All this relies on either Chavez naming a successor to run in his place or, if he dies without doing so, with Cabello and Rangel Silva anointing someone to take his spot on the ballot. Cabello seems precluded from running himself because he is not well-liked by the Chavista base. And he's already lost once to the 39-year-old opposition candidate, Capriles.
"Cabello is not the most popular figure in the PSUV," Tinker Salas said
Polls indicate that although Chavez still has strong backing from his supporters, other possible successors don't seem to generate that kind of enthusiasm. A February poll by the Datanalisis firm showed Jaua with 15.7% support among militant PSUV members. Maduro had 9.8% support, el Aissami had 4.9% and Cabello had 2.8%.
Chavez's brother, Adan, had 8% support and is seen as another possible successor.
"The Cubans want to try to shoehorn Adan Chavez back into the scenario," Noriega said. "He's supposed to be a very hard-nosed guy."
That might be a tough sell for Cabello and Rangel Silva, though.
"When Adan was being groomed initially, it didn't sell with the military," said Noriega. "He wasn't one of them."
Adan Chavez also is seen as lacking his brother's drawing power.
"He has an open line to the president but doesn't have his charisma or his broad appeal," Tinker Salas said.
"But don't rule Adan out, because he is an ideologue and the Cubans are behind him," Noriega said. "Adan will be able to say, 'Vote for a Chavez.' And that's pretty damn significant. But he's not a warm and fuzzy figure. He's kind of clumsy. He's OK as a communicator."
Anyone named Chavez cannot be discounted, other analysts say.
"Adan Chavez has the Chavez name and the Chavez legacy," Tinker Salas said.
Carrasquero, the Venezuelan professor, also sees Adan Chavez as a viable candidate. And he also mentioned another possible candidate named Chavez -- the president's daughter, Maria Gabriela.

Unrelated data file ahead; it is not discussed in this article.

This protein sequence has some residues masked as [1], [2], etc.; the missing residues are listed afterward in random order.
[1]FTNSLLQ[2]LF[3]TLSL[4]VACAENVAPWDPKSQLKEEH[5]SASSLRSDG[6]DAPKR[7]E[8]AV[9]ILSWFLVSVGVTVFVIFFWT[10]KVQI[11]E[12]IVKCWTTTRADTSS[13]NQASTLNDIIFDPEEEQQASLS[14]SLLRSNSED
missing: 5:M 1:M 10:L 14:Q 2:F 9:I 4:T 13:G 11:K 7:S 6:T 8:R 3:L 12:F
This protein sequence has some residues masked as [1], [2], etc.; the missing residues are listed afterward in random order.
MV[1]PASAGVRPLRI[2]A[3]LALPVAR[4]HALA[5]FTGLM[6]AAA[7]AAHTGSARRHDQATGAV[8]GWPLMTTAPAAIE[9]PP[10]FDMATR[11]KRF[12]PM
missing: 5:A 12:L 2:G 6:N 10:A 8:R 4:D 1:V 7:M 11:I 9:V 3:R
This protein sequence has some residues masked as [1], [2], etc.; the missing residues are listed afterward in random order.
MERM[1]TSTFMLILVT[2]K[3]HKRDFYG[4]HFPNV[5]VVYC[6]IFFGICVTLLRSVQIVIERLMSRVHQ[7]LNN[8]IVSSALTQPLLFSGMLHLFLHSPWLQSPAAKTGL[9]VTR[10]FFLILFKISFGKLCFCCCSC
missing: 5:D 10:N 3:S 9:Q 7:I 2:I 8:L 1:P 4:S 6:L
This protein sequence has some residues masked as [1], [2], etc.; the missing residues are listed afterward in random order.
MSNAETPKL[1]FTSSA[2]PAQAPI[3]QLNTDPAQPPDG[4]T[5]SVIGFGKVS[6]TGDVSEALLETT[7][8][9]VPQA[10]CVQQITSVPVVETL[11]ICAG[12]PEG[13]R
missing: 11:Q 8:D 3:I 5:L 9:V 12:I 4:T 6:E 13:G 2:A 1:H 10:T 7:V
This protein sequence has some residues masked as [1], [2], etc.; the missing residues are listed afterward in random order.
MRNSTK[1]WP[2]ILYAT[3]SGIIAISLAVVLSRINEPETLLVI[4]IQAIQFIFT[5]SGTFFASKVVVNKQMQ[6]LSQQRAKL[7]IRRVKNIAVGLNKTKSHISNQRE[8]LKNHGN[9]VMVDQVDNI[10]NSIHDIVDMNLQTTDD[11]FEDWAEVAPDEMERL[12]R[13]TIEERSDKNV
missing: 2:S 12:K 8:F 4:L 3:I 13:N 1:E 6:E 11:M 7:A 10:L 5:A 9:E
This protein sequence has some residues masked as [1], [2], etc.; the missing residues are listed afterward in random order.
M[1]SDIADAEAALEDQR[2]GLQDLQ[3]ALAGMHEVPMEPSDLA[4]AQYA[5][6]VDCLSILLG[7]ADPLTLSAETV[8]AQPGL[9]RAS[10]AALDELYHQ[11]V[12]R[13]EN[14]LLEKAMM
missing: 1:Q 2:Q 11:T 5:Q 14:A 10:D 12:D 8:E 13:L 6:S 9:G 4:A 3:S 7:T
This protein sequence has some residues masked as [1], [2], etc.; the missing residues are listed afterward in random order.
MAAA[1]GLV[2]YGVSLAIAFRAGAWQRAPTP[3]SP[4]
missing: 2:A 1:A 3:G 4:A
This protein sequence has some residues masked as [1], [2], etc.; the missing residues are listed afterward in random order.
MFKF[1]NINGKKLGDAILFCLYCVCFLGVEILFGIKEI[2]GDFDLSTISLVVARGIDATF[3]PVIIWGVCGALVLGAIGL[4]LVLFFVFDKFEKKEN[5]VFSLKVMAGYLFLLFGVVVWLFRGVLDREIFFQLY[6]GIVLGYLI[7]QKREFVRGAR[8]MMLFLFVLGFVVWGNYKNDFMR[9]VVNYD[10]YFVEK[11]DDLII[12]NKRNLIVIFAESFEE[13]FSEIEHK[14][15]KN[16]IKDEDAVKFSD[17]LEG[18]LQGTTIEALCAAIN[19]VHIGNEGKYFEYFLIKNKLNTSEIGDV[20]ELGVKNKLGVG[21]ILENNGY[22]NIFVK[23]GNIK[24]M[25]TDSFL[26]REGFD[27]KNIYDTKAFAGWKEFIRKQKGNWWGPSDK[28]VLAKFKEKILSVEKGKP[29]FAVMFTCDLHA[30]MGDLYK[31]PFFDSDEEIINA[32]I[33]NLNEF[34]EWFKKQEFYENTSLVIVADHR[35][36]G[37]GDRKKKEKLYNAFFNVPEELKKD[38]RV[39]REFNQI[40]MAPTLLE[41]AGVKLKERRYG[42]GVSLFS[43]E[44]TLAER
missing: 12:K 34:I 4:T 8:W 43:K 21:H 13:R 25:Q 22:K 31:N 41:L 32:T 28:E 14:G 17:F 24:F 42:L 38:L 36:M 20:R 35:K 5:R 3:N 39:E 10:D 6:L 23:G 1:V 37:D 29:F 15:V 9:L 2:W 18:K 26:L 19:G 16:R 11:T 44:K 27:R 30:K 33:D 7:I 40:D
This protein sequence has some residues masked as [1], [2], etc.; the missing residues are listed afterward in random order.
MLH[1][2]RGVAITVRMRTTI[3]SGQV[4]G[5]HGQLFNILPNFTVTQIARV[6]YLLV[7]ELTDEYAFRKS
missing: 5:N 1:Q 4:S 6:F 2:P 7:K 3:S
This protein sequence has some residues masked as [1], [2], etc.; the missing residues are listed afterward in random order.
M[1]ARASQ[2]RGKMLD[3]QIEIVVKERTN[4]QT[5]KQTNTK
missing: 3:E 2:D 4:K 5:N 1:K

"She recently made a kind of announcement," Carrasquero said. "She basically said, 'Here I am. I have the same values as my father.' "
Noriega also touts Maduro's strengths as a possible candidate.
"Maduro is more liked," Noriega said. "He's an emotionally intelligent guy. My guess is they would go with Maduro. He's a bonafide working-class guy who would be able to reach out."
But he needs to convince Cabello and Rangel Silva that he can win, Noriega said.
And if Chavez is too ill to stand as the candidate, he will listen to his military backers, Carrasquero said.
"Maduro and Jaua are loyal to Chavez," he said, "but Chavez will give more weight to the military. He has a long relationship -- a sentimental relationship -- with the military."
Chavez also will listen to one other person, Carrasquero said.
"Chavez only pays attention to Fidel Castro," he said. "He does not allow anyone near him to tell him what to do or who has a different opinion."
Heavy-handed Cuban meddling might backfire, though, because there have been published reports of strong resentment among rank-and-file military against what many see as undue intrusiveness by the foreigners. Cabello and Rangel Silva would have to be mindful not to lose support from below. Chavez, after all, was but a mere lieutenant colonel when he staged his 1992 coup attempt.
The Cubans may only have the power to suggest and manipulate as best they can.
"I don't think they have the capacity to dictate," said Tinker Salas. "I don't think the PSUV would stand for that. I don't think the Venezuelan people would stand for that."
There's at least one more factor at play, and the Cubans are seen as having their hand in that too.